What Dating A Man In Uniform Taught Me About This Thing Called True Love

Angana  Angana Angana Angana in Let's Face It on 23 May, 2017

Loving a man in uniform. That’s my story. A roll coaster ride of emotions. A journey in which I could never find him beside me physically but I knew he’s with me. I could feel his presence. It’s been 10 months. Ten months of togetherness. Ten months with 10,000 times break ups. Ten months of wait to see him, to just have a glance of him. Ten months of separation. Ten months of the long distance.

There’s a point of time in each one of our lives when we fall for someone so hard that we make them our lives. The cupid of love did not spare me either. And I fell for this man, not an ordinary one. But a man in uniform. A man who’s serving in the Indian Army.

It might sound fascinating. Army personnel – dealing with ammunition, bullets, projectiles, howitzer, mortars. Aren't these sounds thrilling? But actuality is way more complicated than these.

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I’m just in my 20's, pursuing my degree in journalism, hail from a defence background. Falling in love wasn’t difficult. We started romantically and became serious for each other. We both didn’t want a lovey-dovey, nutty about each other or a typical nonu-shonu (that’s what he says) kind of relationship. So it all started with mature love. A kind of relationship that was more about loving, not being loved. I used to understand his work. He used to understand my emotions. Different work hours. Different states. Different situations. Still we managed to be together.

Honestly, it sucks! It feels pathetic to wait for a whole day, for him to text once or for just a phone call. It feels very low. And then suddenly the phone rings at midnight. Finally, he calls.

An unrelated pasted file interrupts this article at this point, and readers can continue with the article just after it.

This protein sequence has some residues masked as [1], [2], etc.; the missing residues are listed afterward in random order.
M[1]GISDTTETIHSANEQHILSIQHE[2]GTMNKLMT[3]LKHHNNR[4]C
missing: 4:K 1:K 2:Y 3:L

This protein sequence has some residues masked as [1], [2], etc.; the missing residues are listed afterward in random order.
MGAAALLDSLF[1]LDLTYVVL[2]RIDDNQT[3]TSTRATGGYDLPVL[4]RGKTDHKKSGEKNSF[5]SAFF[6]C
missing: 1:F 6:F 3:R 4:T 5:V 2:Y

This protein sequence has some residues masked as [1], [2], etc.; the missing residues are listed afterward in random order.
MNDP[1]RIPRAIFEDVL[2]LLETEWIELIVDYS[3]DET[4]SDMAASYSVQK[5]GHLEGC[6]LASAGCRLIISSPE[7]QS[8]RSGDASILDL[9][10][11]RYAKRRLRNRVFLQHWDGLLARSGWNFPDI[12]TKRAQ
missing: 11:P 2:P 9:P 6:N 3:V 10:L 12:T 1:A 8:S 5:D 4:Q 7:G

“Just came back to my room, how’re you? How are your studies going on? Bebo can I sleep, have to get up early in the morning. Sorry. Love you.”

His sleepy voice has that magic, that even if I would be boiling in anger, waiting for him, his I LOVE YOU in romantic intonation makes me fall for him all again. He’s a quiet person. His typical ‘Aur Batao’ sometimes used to irritate me a lot. But he always made me smile by saying ‘Meri Kamoshiyon ko nahi samajhti tum.’ It’s a myth that faujis are romantic, at least not in my case. His love always lingered in his silence.

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We got into knock-outs, then making up later the following day, only to have the same fight again and again. We both knew that no matter how bad we fight, how many sacrifices we have to make, it’s going to be worth it in the end.

But gradually things changed. Suddenly one day he asked me to maintain distance from him. I didn’t know what happened. It felt like my whole world crashed in that moment. I knew it was his work. His commitment towards the nation. And he didn’t want me to suffer because of him.